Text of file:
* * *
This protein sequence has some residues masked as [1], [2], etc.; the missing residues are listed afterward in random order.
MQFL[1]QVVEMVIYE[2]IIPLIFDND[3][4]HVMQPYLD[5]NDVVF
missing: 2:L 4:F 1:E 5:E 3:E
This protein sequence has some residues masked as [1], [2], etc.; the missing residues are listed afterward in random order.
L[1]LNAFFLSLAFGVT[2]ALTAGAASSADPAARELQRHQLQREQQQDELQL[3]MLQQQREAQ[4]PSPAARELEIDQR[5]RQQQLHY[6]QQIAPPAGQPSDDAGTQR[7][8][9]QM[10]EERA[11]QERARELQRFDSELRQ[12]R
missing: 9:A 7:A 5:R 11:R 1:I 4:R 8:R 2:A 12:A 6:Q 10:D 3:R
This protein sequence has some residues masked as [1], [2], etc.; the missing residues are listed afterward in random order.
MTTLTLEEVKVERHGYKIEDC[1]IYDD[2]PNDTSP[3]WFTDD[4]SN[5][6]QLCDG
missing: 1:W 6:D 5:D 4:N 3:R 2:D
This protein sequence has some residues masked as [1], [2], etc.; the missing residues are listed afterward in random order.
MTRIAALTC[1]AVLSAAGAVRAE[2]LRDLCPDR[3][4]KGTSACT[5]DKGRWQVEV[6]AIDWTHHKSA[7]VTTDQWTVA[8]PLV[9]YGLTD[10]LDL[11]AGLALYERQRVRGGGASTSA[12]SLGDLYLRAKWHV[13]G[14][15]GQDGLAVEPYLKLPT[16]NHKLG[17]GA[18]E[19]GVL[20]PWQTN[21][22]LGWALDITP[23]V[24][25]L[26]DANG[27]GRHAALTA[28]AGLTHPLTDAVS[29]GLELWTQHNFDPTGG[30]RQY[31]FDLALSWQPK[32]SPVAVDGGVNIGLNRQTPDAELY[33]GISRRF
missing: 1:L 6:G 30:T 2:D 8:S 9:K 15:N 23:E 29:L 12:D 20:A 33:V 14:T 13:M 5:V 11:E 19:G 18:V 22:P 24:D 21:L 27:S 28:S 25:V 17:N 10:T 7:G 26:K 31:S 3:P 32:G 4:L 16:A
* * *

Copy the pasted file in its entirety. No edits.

This protein sequence has some residues masked as [1], [2], etc.; the missing residues are listed afterward in random order.
MQFL[1]QVVEMVIYE[2]IIPLIFDND[3][4]HVMQPYLD[5]NDVVF
missing: 2:L 4:F 1:E 5:E 3:E
This protein sequence has some residues masked as [1], [2], etc.; the missing residues are listed afterward in random order.
L[1]LNAFFLSLAFGVT[2]ALTAGAASSADPAARELQRHQLQREQQQDELQL[3]MLQQQREAQ[4]PSPAARELEIDQR[5]RQQQLHY[6]QQIAPPAGQPSDDAGTQR[7][8][9]QM[10]EERA[11]QERARELQRFDSELRQ[12]R
missing: 9:A 7:A 5:R 11:R 1:I 4:R 8:R 2:A 12:A 6:Q 10:D 3:R
This protein sequence has some residues masked as [1], [2], etc.; the missing residues are listed afterward in random order.
MTTLTLEEVKVERHGYKIEDC[1]IYDD[2]PNDTSP[3]WFTDD[4]SN[5][6]QLCDG
missing: 1:W 6:D 5:D 4:N 3:R 2:D
This protein sequence has some residues masked as [1], [2], etc.; the missing residues are listed afterward in random order.
MTRIAALTC[1]AVLSAAGAVRAE[2]LRDLCPDR[3][4]KGTSACT[5]DKGRWQVEV[6]AIDWTHHKSA[7]VTTDQWTVA[8]PLV[9]YGLTD[10]LDL[11]AGLALYERQRVRGGGASTSA[12]SLGDLYLRAKWHV[13]G[14][15]GQDGLAVEPYLKLPT[16]NHKLG[17]GA[18]E[19]GVL[20]PWQTN[21][22]LGWALDITP[23]V[24][25]L[26]DANG[27]GRHAALTA[28]AGLTHPLTDAVS[29]GLELWTQHNFDPTGG[30]RQY[31]FDLALSWQPK[32]SPVAVDGGVNIGLNRQTPDAELY[33]GISRRF
missing: 1:L 6:G 30:T 2:D 8:S 9:K 15:N 23:E 29:L 12:D 20:A 33:V 14:T 13:M 5:V 11:E 19:G 18:V 22:P 24:D 21:L 27:S 28:S 25:V 17:N 10:T 7:G 26:K 31:S 3:P 32:G 4:L 16:A